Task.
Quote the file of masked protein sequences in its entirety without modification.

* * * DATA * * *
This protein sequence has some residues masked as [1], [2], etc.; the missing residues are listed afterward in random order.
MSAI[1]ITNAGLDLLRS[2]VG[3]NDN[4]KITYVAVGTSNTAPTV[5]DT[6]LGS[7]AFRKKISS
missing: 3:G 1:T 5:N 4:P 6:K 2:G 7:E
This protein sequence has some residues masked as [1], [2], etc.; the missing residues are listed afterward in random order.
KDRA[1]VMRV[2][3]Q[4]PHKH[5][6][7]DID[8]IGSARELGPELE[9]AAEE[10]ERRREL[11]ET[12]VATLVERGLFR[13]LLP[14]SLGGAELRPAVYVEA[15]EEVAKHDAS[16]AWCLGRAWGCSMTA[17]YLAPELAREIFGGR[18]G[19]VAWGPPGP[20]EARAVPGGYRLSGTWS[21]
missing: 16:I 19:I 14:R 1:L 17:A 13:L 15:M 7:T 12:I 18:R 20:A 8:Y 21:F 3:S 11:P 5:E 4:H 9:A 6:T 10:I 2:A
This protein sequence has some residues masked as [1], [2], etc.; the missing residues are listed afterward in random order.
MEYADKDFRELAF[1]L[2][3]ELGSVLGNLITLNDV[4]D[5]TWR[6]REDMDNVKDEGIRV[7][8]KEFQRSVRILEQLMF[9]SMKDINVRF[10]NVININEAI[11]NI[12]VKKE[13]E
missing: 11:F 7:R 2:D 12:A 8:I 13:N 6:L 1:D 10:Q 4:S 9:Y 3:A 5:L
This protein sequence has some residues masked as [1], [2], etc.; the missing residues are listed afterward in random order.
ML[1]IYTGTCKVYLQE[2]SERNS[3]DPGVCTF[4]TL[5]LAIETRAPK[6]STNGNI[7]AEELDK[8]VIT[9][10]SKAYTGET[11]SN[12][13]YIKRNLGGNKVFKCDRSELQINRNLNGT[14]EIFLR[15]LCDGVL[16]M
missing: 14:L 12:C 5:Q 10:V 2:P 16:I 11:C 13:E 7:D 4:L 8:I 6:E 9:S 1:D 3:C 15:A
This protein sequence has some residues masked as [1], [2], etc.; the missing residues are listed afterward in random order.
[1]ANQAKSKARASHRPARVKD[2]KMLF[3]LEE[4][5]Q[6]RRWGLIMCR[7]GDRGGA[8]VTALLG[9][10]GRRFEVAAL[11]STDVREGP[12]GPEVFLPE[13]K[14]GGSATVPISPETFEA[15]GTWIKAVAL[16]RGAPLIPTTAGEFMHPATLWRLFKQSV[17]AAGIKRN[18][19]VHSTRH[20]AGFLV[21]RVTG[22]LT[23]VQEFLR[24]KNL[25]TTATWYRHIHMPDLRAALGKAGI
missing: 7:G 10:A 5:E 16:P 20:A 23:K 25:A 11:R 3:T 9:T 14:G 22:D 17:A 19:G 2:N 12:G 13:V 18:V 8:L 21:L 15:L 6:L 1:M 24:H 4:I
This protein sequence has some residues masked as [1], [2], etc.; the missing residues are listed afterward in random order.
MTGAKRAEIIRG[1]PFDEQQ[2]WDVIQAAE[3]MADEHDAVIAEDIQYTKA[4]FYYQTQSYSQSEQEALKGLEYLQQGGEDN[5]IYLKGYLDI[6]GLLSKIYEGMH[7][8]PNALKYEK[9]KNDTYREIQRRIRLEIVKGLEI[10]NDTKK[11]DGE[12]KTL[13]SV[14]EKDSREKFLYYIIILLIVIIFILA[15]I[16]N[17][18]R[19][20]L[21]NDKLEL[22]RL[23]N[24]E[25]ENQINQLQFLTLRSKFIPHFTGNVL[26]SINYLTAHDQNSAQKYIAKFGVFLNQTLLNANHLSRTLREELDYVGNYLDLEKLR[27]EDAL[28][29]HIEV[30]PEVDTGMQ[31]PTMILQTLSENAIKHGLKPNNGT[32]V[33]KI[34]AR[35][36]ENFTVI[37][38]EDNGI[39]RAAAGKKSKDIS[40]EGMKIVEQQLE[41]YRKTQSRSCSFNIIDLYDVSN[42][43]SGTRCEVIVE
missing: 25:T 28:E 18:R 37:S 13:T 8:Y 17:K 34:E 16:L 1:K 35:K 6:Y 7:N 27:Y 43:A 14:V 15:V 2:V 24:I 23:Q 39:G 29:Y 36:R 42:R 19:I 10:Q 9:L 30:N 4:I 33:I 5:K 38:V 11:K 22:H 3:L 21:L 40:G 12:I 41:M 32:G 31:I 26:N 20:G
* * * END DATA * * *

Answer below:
This protein sequence has some residues masked as [1], [2], etc.; the missing residues are listed afterward in random order.
MSAI[1]ITNAGLDLLRS[2]VG[3]NDN[4]KITYVAVGTSNTAPTV[5]DT[6]LGS[7]AFRKKISS
missing: 3:G 1:T 5:N 4:P 6:K 2:G 7:E
This protein sequence has some residues masked as [1], [2], etc.; the missing residues are listed afterward in random order.
KDRA[1]VMRV[2][3]Q[4]PHKH[5][6][7]DID[8]IGSARELGPELE[9]AAEE[10]ERRREL[11]ET[12]VATLVERGLFR[13]LLP[14]SLGGAELRPAVYVEA[15]EEVAKHDAS[16]AWCLGRAWGCSMTA[17]YLAPELAREIFGGR[18]G[19]VAWGPPGP[20]EARAVPGGYRLSGTWS[21]
missing: 16:I 19:I 14:R 1:L 17:A 13:L 15:M 7:T 12:I 18:R 20:A 8:Y 21:F 3:S 11:P 5:E 4:H 9:A 6:T 10:I 2:A
This protein sequence has some residues masked as [1], [2], etc.; the missing residues are listed afterward in random order.
MEYADKDFRELAF[1]L[2][3]ELGSVLGNLITLNDV[4]D[5]TWR[6]REDMDNVKDEGIRV[7][8]KEFQRSVRILEQLMF[9]SMKDINVRF[10]NVININEAI[11]NI[12]VKKE[13]E
missing: 11:F 7:R 2:D 12:A 8:I 13:N 6:L 1:D 10:Q 4:S 9:Y 3:A 5:L
This protein sequence has some residues masked as [1], [2], etc.; the missing residues are listed afterward in random order.
ML[1]IYTGTCKVYLQE[2]SERNS[3]DPGVCTF[4]TL[5]LAIETRAPK[6]STNGNI[7]AEELDK[8]VIT[9][10]SKAYTGET[11]SN[12][13]YIKRNLGGNKVFKCDRSELQINRNLNGT[14]EIFLR[15]LCDGVL[16]M
missing: 14:L 12:C 5:Q 10:V 2:P 16:I 11:C 13:E 7:D 4:L 8:I 6:E 9:S 1:D 3:C 15:A
This protein sequence has some residues masked as [1], [2], etc.; the missing residues are listed afterward in random order.
[1]ANQAKSKARASHRPARVKD[2]KMLF[3]LEE[4][5]Q[6]RRWGLIMCR[7]GDRGGA[8]VTALLG[9][10]GRRFEVAAL[11]STDVREGP[12]GPEVFLPE[13]K[14]GGSATVPISPETFEA[15]GTWIKAVAL[16]RGAPLIPTTAGEFMHPATLWRLFKQSV[17]AAGIKRN[18][19]VHSTRH[20]AGFLV[21]RVTG[22]LT[23]VQEFLR[24]KNL[25]TTATWYRHIHMPDLRAALGKAGI
missing: 7:G 10:A 5:E 16:P 20:A 23:K 25:A 11:R 3:T 9:T 14:G 22:D 17:A 19:G 2:N 12:G 13:V 18:V 8:L 21:L 15:L 6:L 1:M 24:H 4:I
This protein sequence has some residues masked as [1], [2], etc.; the missing residues are listed afterward in random order.
MTGAKRAEIIRG[1]PFDEQQ[2]WDVIQAAE[3]MADEHDAVIAEDIQYTKA[4]FYYQTQSYSQSEQEALKGLEYLQQGGEDN[5]IYLKGYLDI[6]GLLSKIYEGMH[7][8]PNALKYEK[9]KNDTYREIQRRIRLEIVKGLEI[10]NDTKK[11]DGE[12]KTL[13]SV[14]EKDSREKFLYYIIILLIVIIFILA[15]I[16]N[17][18]R[19][20]L[21]NDKLEL[22]RL[23]N[24]E[25]ENQINQLQFLTLRSKFIPHFTGNVL[26]SINYLTAHDQNSAQKYIAKFGVFLNQTLLNANHLSRTLREELDYVGNYLDLEKLR[27]EDAL[28][29]HIEV[30]PEVDTGMQ[31]PTMILQTLSENAIKHGLKPNNGT[32]V[33]KI[34]AR[35][36]ENFTVI[37][38]EDNGI[39]RAAAGKKSKDIS[40]EGMKIVEQQLE[41]YRKTQSRSCSFNIIDLYDVSN[42][43]SGTRCEVIVE
missing: 25:T 28:E 18:R 37:S 13:T 8:Y 17:K 34:E 16:L 1:K 35:K 6:Y 7:N 27:Y 43:A 14:V 15:V 2:V 24:I 23:Q 39:G 29:Y 36:R 42:R 19:I 10:Q 9:L 30:N 4:I 33:I 5:K 38:V 11:K 22:H 3:L 21:L 40:G 12:I 41:M 32:G 31:I 26:N 20:G